2. Once installed, start Docker Desktop from the Windows Start menu, then select the Docker icon from the hidden icons menu of your taskbar. Right-click the icon to display the Docker commands menu and select 'Settings'.

  3. Ensure that 'Use the WSL 2 based engine' is checked in Settings > General.

  4. Select from your installed WSL 2 distributions which you want to enable Docker integration on by going to: Settings > Resources > WSL Integration.

  5. To confirm that Docker has been installed, open a WSL distribution (e.g. Ubuntu) and display the version and build number by entering: docker --version

  6. Test that your installation works correctly by running a simple built-in Docker image using: docker run hello-world

Install Docker In A Container

Tip

Here are a few helpful Docker commands to know:

  • List the commands available in the Docker CLI by entering: docker
  • List information for a specific command with: docker <COMMAND> --help
  • List the docker images on your machine (which is just the hello-world image at this point), with: docker image ls --all
  • List the containers on your machine, with: docker container ls --all or docker ps -a (without the -a show all flag, only running containers will be displayed)
  • List system-wide information regarding the Docker installation, including statistics and resources (CPU & memory) available to you in the WSL 2 context, with: docker info

Develop in remote containers using VS Code

Install Docker In A Container

To get started developing apps using Docker with WSL 2, we recommend using VS Code, along with the Remote-WSL extension and Docker extension.

  • Install the VS Code Remote-WSL extension. This extension enables you to open your Linux project running on WSL in VS Code (no need to worry about pathing issues, binary compatibility, or other cross-OS challenges).

  • Install the VS code Remote-Containers extension. This extension enables you to open your project folder or repo inside of a container, taking advantage of Visual Studio Code's full feature set to do your development work within the container.

  • Install the VS Code Docker extension. This extension adds the functionality to build, manage, and deploy containerized applications from inside VS Code. (You need the Remote-Container extension to actually use the container as your dev environment.)

Let's use Docker to create a development container for an existing app project.

  1. For this example, I'll use the source code from my Hello World tutorial for Django in the Python development environment set up docs. You can skip this step if you prefer to use your own project source code. To download my HelloWorld-Django web app from GitHub, open a WSL terminal (Ubuntu for example) and enter: git clone https://github.com/mattwojo/helloworld-django.git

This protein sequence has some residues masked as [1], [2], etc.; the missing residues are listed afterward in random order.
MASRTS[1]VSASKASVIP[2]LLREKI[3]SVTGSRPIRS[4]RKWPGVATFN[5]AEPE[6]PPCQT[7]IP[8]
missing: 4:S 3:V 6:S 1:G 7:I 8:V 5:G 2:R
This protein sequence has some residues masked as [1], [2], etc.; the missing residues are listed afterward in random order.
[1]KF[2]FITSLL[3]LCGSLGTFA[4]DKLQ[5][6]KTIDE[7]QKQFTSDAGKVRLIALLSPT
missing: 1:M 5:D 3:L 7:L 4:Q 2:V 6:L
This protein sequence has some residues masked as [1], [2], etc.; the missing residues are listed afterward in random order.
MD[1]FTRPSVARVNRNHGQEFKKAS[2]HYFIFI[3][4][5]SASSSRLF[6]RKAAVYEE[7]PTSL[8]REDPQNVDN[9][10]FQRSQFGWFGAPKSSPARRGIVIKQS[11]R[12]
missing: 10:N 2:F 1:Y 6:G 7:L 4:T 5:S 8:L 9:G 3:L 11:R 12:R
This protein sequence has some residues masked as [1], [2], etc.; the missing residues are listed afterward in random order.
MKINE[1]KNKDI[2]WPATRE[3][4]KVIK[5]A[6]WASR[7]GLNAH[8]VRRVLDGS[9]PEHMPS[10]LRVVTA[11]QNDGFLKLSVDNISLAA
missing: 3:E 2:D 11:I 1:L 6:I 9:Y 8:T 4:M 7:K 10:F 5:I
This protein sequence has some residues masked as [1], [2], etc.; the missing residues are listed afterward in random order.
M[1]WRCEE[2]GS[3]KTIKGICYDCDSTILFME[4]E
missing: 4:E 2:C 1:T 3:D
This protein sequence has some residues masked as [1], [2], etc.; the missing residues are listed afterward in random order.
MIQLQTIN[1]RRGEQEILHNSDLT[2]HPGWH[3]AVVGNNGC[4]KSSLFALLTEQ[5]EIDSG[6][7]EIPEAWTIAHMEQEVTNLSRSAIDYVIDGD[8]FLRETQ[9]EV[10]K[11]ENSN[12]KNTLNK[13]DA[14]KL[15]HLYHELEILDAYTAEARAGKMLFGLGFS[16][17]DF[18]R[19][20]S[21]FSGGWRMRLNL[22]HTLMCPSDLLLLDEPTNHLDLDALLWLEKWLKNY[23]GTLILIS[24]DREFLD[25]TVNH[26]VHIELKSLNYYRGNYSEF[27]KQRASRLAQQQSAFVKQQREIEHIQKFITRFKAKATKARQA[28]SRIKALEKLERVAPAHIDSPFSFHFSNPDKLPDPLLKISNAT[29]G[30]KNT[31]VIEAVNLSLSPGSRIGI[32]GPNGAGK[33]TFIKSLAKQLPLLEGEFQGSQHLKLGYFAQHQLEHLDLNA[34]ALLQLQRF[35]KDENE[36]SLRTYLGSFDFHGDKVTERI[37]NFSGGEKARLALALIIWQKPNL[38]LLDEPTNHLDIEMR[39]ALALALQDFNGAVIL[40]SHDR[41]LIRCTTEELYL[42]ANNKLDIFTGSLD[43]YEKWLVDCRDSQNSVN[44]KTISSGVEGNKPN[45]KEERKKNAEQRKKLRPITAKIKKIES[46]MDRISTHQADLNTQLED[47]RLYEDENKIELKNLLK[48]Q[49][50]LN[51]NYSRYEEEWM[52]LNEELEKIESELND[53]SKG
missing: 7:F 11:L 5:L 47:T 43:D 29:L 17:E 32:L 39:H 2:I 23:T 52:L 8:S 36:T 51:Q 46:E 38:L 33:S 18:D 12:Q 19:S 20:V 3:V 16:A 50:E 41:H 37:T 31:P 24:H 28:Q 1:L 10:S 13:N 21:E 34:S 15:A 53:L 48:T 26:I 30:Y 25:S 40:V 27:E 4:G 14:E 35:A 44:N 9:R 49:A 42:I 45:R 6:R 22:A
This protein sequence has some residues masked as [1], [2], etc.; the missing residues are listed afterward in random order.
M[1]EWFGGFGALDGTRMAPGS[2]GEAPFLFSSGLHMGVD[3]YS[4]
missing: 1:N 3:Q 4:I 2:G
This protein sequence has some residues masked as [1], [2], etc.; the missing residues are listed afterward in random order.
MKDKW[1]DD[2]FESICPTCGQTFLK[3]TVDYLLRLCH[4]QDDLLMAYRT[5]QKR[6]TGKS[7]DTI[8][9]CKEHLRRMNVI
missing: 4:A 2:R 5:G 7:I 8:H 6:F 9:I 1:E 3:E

Note

    Always store your code in the same file system that you're using tools in. This will result in faster file access performance. In this example, we are using a Linux distro (Ubuntu) and want to store our project files on the WSL file system wsl. Storing project files on the Windows file system would significantly slow things down when using Linux tools in WSL to access those files.

  2. From your WSL terminal, change directories to the source code folder for this project:

  3. Open the project in VS Code running on the local Remote-WSL extension server by entering:

    Confirm that you are connected to your WSL Linux distro by checking the green remote indicator in the bottom-left corner of your VS Code instance.

  4. From the VS Code command pallette (Ctrl + Shift + P), enter: Remote-Containers: Open Folder in Container... If this command doesn't display as you begin to type it, check to ensure that you've installed the Remote Container extension linked above.

  5. Select the project folder that you wish to containerize. In my case, this is wslUbuntu-20.04homemattwojoreposhelloworld-django

  6. A list of container definitions will appear, since there is no DevContainer configuration in the project folder (repo) yet. The list of container configuration definitions that appears is filtered based on your project type. For my Django project, I'll select Python 3.

  7. A new instance of VS Code will open, begin building our new image, and once the build completed, will start our container. You will see that a new .devcontainer folder has appeared with container configuration information inside a Dockerfile and devcontainer.json file.

  8. To confirm that your project is still connected to both WSL and within a container, open the VS Code integrated terminal (Ctrl + Shift + ~). Check the operating system by entering: uname and the Python version with: python3 --version. You can see that the uname came back as 'Linux', so you are still connected to the WSL 2 engine, and Python version number will be based on the container config that may differ from the Python version installed on your WSL distribution.